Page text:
A longtime scam is back with a vengeance: Claims that state officials are holding money or property that belongs to you, and all you need to do is pay a fee to claim it.
Actually, the first part could be true. You could be entitled to a slice of some $43 billion in “unclaimed property” that sits in state treasuries – money from forgotten bank accounts, insurance policies, stock dividends, utility security deposits, even contents from abandoned safe deposit boxes.
Ignore “pay-for-payment” requests that come via mailed letter, email or telephone calls because they are from scammers, and reports about the come-on cons have increased ten-fold this year compared to 2016…and in recent weeks, have exploded in many parts of the U.S.
There are several variations in unclaimed property scams, each angling for personal information (that could be used for later identity theft) and upfront payment to secure missing money that, if actually awaits you, can always be claimed for free:
- Fraudsters lie about being an employee or affiliate of a State Treasurer’s office where you currently live, or a state where you previously resided.
- Fake correspondence comes on letterhead from the National Association of Unclaimed Property Administrators (NAUPA), a legitimate organization that represents state unclaimed property programs but does not directly contact citizens.
- Self-described “finders” or “locators” who say they have already located your missing money or will do the legwork on your behalf. Some are legal but unnecessary middlemen who charge commissions up to 40 percent (although some states cap allowed fees at 10 percent); others are crooks who do nothing more than collect your payment and personal information – including Social Security number – to direct you to publically available websites…if they do anything at all.
Most targets in unclaimed property scams are chosen randomly. Fraudsters buy mailing lists to reach hundreds or thousands of citizens with the same bogus claim. (Last year, it was a letter claiming to be from NAUPA or the “Office of the State Treasurer” that falsely stated that recipients had unclaimed sweepstakes winnings whose allocation would require a $2,250 service fee.)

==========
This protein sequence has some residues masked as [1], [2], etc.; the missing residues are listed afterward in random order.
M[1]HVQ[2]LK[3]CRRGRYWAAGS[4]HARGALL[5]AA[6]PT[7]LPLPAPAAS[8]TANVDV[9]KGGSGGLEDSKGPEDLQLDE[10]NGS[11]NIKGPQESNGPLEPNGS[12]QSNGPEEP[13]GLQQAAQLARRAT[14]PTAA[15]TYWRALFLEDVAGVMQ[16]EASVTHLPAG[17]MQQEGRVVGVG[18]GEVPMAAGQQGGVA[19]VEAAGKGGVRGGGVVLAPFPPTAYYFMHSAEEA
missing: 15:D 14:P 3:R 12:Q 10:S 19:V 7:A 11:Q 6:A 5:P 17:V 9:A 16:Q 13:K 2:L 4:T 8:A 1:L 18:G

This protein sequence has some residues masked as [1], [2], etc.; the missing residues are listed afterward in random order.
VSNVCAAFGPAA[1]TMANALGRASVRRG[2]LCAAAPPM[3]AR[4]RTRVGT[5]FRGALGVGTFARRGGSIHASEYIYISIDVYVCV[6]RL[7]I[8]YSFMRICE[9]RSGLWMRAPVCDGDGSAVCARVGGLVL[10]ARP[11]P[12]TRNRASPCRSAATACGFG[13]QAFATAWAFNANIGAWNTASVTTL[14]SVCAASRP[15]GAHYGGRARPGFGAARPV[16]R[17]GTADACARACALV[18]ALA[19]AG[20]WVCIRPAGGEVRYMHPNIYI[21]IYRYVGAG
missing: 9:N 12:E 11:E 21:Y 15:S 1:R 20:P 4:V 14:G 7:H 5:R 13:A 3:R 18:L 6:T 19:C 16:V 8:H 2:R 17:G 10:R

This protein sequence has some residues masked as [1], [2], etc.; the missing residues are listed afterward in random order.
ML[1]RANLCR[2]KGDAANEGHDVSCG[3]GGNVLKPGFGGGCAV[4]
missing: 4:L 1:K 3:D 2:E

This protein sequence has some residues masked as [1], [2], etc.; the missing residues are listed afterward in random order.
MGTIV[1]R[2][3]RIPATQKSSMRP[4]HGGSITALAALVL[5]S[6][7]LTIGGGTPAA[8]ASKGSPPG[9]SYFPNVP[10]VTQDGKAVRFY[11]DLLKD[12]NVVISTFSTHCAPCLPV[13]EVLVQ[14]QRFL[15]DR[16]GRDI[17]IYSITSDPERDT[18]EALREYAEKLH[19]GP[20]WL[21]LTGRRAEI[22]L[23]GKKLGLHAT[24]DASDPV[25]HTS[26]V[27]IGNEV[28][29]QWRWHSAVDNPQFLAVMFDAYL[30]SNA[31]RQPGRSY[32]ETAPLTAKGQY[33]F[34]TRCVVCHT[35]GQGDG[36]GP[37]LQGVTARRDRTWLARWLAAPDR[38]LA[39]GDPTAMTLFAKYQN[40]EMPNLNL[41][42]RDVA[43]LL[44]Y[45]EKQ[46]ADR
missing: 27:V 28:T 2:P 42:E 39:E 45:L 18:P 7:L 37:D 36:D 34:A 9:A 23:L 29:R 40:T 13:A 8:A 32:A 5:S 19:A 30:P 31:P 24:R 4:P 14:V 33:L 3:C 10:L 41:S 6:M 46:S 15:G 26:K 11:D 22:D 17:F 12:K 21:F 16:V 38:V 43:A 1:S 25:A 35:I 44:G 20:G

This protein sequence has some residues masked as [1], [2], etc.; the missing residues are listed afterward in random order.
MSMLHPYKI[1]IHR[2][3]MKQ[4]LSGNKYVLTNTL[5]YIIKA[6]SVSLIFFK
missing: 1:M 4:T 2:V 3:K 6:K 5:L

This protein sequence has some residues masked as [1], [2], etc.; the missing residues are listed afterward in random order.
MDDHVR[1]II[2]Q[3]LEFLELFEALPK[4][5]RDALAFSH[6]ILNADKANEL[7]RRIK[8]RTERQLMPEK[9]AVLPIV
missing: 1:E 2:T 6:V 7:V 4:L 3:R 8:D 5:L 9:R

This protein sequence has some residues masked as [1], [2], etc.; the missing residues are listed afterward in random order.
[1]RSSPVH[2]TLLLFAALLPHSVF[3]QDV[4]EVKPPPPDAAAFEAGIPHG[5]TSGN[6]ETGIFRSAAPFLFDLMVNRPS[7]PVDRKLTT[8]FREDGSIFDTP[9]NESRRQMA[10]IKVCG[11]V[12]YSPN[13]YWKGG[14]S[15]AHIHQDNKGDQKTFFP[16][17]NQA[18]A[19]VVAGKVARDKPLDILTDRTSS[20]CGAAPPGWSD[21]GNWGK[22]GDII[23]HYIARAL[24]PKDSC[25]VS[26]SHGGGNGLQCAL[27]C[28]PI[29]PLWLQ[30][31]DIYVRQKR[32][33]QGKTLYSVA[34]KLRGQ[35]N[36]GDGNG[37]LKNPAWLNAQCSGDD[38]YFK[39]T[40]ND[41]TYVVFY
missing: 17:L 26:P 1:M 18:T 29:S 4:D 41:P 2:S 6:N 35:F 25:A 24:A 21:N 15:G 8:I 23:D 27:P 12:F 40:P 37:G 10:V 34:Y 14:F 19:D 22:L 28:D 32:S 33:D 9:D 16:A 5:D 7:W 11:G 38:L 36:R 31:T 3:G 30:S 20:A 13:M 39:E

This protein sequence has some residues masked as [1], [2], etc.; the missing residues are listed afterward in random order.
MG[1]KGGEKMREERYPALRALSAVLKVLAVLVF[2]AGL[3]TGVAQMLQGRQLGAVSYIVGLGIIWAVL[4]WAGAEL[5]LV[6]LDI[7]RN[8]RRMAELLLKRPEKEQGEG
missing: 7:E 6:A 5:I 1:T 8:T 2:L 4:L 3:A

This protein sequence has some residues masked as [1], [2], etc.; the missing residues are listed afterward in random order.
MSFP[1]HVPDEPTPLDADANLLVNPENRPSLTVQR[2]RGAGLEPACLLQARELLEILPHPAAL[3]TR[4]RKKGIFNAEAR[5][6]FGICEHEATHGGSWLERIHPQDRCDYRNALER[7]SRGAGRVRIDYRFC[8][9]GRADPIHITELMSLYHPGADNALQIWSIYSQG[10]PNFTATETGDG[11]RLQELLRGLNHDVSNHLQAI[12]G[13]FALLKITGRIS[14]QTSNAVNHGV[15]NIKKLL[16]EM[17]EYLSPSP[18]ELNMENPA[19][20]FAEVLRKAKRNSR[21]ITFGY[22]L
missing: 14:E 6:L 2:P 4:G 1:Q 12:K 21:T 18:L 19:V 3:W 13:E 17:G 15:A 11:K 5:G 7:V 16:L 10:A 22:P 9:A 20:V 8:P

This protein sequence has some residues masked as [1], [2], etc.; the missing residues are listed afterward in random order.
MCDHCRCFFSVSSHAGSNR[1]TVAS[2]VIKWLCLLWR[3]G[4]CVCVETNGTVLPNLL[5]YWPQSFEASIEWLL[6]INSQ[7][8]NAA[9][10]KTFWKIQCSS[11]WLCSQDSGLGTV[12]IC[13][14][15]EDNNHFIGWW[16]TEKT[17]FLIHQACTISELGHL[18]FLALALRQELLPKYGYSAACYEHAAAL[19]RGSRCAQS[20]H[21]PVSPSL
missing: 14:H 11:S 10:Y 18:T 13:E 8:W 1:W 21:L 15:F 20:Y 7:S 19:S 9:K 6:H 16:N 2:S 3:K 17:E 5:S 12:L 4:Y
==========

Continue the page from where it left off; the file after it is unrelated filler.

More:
But for a more convincing con, some would-be victims are contacted after fraudsters search MissingMoney.com or Unclaimed.org to unearth specific details such past addresses or actual entitlements.
In addition to those two websites, DIY (and no-cost) due diligence for other missing money can be done for:
- S. savings bonds — www.TreasuryHunt.gov, operated by the U.S. Department of Treasury
- Federal tax refunds — irs.gov/refunds, run by the Internal Revenue Service
- Unclaimed insurance funds for veterans — insurance.va.gov/UnclaimedFunds, operated by the U.S. Department of Veterans Affairs
- Money in a federally insured credit union that failed, run by the National Credit Union Administration
- Pension money in some companies that went bust.
All of these websites will require your Social Security number and other sensitive information. But unlike scammers, you will not be asked for bank or credit card information. Don’t reveal personal information unless you initiate contact with these agencies or use their websites.
For information about other scams, sign up for the Fraud Watch Network. You’ll receive free email alerts with tips and resources to help you spot and avoid identity theft and fraud, and gain access to a network of experts, law enforcement and people in your community who will keep you up to date on the latest scams in your area.
Also of Interest
- A new breed of con artists
- Get help: Find out if you’re eligible for public benefits with Benefits QuickLINK
- Join AARP: Savings, resources and news for your well-being
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